Limiting myself to only using Netflix or Hulu on weekends, forces ‘watching TV’ to be an activity that I intentionally choose to do rather than a default, fallback activity that I do every time I’m bored.

  8. Read for 30 minutes before bed
    Reading, especially fiction, helps me wind down before going to sleep for the night. Throughout the day, our minds are active, thinking about the task at hand and what we should do next.

    For me, focused reading gives my brain one more thing to focus on before dozing off for the night. It also makes me tired, which helps me get into sleep mode.

  9. Write 3 things you’re grateful for upon waking each morning
    Instead of going straight to my phone when I wake up, I grab a small notebook that I keep on my bedside table. The notebook is simply titled ‘Gratitude’.

    Right away in the morning, I spend 2 minutes thinking about things that I’m especially grateful for at that moment, then jot them down in the notebook.

    Doing so seems to wire my brain with a focus on gratitude and appreciation for the next 24 hours.

    These could be fairly standard things that we can easily take for granted, like “the ability to make my own decisions”, “an able body”, or “a fridge full of food”. But some could also be more specific, like “my recent promotion at work” or “my spouse doing so much around the house to keep us organized”.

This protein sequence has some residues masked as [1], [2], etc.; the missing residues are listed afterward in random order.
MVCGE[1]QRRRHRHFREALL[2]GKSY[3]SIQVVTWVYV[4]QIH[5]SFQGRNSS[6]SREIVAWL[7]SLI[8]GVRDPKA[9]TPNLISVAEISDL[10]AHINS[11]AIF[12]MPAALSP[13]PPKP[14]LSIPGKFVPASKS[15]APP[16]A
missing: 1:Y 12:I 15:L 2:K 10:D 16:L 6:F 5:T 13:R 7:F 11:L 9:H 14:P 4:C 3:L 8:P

Think about it. Feel the appreciation for it. Then write it in a couple of words in your notebook.

  10. [Optional] No added sugar (fruit is okay)
    Like alcohol, our relationship with sugar should also be checked on occasion. For some of us, it’s easy for desserts and other sweets to sneak into our lives and take over our list of otherwise healthy habits.

These are the habits that work for me, but everyone is different. I challenge you to start with my spreadsheet and make it your own, adding your own mental health habits that work best for you, and taking on the month-long challenge of doing each of them daily.

Here’s the link to the mental health cleanse spreadsheet template again. After accessing it, just click File > Make a copy to have your own editable version of this monthly tracker.

What are some mental health tools that are helpful to you that aren’t included in my list? Let me know on Twitter (oops, sorry. X 😒)!